The Flaming Sword of Justice, with Ben Wikler

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Syndication

Social Security is under attack. And we've traced the cuts. They're coming from inside the party. 

On today's Flaming Sword of Justice, we report to the barricades, bringing you inside the front lines of the fight to make sure America's most important social insurance program remains untouched. Our guests are some of the central strategists in what could well be one of the defining political battles of the year: the leaders of MoveOn, Social Security Works, CREDO, and the PCCC. Tune in and mount up... the battle is on.

Direct download: Sword_2013_04_08.mp3
Category:general -- posted at: 5:31pm EDT

When the AP announced this week that it would stop using the phrase "illegal immigrant," American media (and Americans in general) took notice. But in all the many, many news accounts of the AP's decision, few reporters acknowledged the highly coordinated, strategic, and empathic campaign that made it happen—a campaign that built on work by leaders and citizens in social movements dating back decades. Our guest, Monica Novoa, the coordinator (and sole full-time employee) of the "Drop the I Word" campaign, was at the heart of making it happen—and in this episode, she tells her story, and the story of this movement, like you've never heard it before. You'll laugh, sing, cry, and cheer. Tune in and spread the word!

Direct download: Sword_2013_04_04.mp3
Category:general -- posted at: 2:37pm EDT

When the world's biggest corporations caught wind of the campaign for paid sick leave in New York City, they knew it was a matter of principle. Not the principle of whether working people should have to choose between going to work sick or losing their jobs. No, the principle they seized upon was whether corporations should ever ever have to bow to basic decency, common sense, and the will of regular citizens like you and me.  
It was a fight they thought they could win. They had the New York Republicans in their pocket. They had the New York Democrats in their pocket.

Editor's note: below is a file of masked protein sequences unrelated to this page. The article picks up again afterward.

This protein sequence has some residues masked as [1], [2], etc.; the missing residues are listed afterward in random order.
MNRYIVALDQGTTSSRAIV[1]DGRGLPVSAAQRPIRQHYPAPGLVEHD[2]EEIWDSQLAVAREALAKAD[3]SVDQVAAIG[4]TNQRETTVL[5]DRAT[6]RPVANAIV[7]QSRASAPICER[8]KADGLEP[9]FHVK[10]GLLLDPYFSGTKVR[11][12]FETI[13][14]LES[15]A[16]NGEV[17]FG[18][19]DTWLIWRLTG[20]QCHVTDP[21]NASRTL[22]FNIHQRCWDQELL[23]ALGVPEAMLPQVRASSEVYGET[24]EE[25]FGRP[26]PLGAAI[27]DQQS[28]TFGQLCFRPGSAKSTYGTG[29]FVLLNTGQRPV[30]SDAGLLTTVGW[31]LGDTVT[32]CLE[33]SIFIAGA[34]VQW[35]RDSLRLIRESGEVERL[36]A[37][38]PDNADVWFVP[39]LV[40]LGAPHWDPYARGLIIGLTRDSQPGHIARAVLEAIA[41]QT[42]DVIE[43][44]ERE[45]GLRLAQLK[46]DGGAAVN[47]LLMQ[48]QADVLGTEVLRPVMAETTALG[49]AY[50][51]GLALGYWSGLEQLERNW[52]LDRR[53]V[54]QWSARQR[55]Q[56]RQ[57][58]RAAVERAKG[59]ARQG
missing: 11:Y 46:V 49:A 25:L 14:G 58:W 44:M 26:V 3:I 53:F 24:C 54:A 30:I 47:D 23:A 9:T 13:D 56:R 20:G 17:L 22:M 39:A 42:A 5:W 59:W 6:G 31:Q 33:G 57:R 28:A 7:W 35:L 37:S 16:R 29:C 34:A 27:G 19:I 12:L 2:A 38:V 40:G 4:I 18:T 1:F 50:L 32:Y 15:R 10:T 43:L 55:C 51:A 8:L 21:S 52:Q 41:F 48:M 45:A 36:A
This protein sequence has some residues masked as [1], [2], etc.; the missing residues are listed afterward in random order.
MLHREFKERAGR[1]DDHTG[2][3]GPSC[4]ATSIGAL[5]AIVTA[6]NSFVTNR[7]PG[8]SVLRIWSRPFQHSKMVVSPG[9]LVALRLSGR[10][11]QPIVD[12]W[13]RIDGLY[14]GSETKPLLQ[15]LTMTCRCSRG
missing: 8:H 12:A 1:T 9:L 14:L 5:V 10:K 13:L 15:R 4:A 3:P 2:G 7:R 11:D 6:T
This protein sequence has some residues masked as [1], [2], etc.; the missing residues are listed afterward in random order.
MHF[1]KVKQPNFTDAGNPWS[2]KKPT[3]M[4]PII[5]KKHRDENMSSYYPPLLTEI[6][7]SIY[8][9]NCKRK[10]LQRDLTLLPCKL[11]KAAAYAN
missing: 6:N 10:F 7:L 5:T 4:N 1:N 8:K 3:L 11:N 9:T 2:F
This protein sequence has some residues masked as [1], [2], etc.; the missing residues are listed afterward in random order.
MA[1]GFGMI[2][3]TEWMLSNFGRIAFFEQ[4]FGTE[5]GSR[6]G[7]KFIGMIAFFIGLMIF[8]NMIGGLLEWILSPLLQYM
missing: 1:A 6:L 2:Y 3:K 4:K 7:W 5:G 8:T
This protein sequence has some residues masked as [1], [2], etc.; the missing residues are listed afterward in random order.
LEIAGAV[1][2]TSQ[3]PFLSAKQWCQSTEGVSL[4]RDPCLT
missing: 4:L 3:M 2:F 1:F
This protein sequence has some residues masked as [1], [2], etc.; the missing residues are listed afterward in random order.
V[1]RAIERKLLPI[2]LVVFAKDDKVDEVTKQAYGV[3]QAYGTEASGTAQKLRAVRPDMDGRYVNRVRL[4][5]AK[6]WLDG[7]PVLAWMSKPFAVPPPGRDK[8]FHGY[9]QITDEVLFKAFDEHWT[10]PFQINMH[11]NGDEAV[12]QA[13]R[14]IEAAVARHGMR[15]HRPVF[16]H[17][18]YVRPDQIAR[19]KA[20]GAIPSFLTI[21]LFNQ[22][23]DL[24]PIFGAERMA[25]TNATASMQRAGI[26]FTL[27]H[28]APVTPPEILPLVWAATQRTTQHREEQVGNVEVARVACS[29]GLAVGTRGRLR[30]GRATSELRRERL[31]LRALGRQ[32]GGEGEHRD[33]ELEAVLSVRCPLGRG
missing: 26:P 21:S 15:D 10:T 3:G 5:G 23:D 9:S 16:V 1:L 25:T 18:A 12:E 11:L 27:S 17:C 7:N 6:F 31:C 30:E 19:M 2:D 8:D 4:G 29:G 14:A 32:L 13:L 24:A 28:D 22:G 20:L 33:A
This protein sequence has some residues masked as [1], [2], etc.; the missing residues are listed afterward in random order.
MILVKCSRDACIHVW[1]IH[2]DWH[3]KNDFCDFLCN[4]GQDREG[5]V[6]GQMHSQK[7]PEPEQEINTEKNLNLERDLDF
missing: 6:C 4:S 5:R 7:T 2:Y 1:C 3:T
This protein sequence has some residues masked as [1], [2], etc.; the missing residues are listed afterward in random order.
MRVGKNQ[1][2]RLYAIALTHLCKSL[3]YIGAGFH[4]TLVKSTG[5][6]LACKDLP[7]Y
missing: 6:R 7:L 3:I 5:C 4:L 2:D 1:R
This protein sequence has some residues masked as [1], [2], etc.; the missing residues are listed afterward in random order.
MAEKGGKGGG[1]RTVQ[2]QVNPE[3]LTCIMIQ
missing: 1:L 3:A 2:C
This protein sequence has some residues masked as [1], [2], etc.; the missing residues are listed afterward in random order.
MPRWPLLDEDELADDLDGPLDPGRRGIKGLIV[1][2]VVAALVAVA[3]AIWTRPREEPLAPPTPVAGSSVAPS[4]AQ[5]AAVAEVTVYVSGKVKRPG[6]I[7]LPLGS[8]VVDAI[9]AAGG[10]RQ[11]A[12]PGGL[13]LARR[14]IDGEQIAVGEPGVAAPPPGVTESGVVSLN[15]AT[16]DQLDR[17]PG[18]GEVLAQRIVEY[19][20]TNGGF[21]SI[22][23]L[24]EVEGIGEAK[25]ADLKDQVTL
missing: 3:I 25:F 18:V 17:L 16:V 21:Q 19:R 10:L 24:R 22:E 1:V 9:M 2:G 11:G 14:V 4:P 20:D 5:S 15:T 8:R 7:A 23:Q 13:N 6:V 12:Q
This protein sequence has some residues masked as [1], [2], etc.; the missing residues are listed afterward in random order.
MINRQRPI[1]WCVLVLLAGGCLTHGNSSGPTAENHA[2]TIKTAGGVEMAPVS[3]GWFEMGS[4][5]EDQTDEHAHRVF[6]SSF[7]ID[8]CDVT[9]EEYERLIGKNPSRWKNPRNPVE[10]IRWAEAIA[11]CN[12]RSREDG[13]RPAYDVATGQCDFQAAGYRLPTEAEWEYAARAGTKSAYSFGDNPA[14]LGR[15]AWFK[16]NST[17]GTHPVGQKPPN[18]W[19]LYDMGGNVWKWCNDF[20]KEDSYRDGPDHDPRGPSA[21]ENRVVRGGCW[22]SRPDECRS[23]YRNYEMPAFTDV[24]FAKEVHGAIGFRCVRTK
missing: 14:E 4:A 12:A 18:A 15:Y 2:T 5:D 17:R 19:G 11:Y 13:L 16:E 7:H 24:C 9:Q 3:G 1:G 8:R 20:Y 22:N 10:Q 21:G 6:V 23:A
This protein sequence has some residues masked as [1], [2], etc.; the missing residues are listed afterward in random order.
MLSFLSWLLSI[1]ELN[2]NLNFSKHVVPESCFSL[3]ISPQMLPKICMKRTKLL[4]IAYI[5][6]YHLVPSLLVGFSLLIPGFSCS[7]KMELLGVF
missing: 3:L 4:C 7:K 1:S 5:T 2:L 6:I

But they forgot that in New York, there's a third party to reckon with, a party utterly beyond the control of the special interests, a party whose name tells you exactly who it works for: the Working Families Party. 

The corporations, it turns out, never had a chance. Last week, the New York City council passed a landmark sick-leave bill that guaranteed protections to more than a million working New Yorkers and instantly became a model for the nation. And the Working Families Party rocketed into the national progressive spotlight. 
On today's show, Dan Cantor of the Working Families Party explains who they are, how they won, and what it means for revitalizing progressive politics across America. Tune in and share this episode!
Direct download: Sword_2013_4_3.mp3
Category:general -- posted at: 4:41pm EDT

There are times when changing the world can feel like pushing a pickup truck up Mount Everest. But there are also times when something clicks—and the world seems to change in an instant.  Last Tuesday was one of those times: a day when, to the amazement of so many who worked for so long to build support for equal marriage rights for LGBT Americans, millions upon millions of citizens announced their support in the most public way possible: changing the photos on Facebook that represent themselves. Their personal profile photos. To red and pink symbol for equality.  Suddenly, from that moment on, nobody who believed in full rights for gay Americans could think they were all alone. It was the kind of cultural sea-change moment that's impossible to plan. But it wouldn't have happened without our guest—the one and only Anastasia Khoo, director of Marketing for the Human Rights Campaign, who created the equality logo that swept news feeds from coast to coast and beyond.

Direct download: Sword_2013_4_2.mp3
Category:general -- posted at: 5:14pm EDT

On today's program, we explore a question that until not long ago, would've seemed hopeless: how do you beat the NRA?